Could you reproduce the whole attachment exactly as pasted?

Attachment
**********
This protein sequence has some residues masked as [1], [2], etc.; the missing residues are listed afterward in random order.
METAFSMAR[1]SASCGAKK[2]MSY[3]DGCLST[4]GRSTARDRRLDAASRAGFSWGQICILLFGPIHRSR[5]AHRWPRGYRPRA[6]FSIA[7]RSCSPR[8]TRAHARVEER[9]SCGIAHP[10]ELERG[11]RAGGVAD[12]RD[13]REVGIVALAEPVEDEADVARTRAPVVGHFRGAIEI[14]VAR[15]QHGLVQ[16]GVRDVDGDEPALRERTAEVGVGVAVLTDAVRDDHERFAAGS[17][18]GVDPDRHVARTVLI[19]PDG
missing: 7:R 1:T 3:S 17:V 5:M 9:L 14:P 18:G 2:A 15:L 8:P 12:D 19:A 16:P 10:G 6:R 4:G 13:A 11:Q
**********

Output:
This protein sequence has some residues masked as [1], [2], etc.; the missing residues are listed afterward in random order.
METAFSMAR[1]SASCGAKK[2]MSY[3]DGCLST[4]GRSTARDRRLDAASRAGFSWGQICILLFGPIHRSR[5]AHRWPRGYRPRA[6]FSIA[7]RSCSPR[8]TRAHARVEER[9]SCGIAHP[10]ELERG[11]RAGGVAD[12]RD[13]REVGIVALAEPVEDEADVARTRAPVVGHFRGAIEI[14]VAR[15]QHGLVQ[16]GVRDVDGDEPALRERTAEVGVGVAVLTDAVRDDHERFAAGS[17][18]GVDPDRHVARTVLI[19]PDG
missing: 7:R 1:T 3:S 17:V 5:M 9:L 14:P 18:G 2:A 15:L 8:P 12:D 19:A 16:P 10:G 6:R 4:G 13:A 11:Q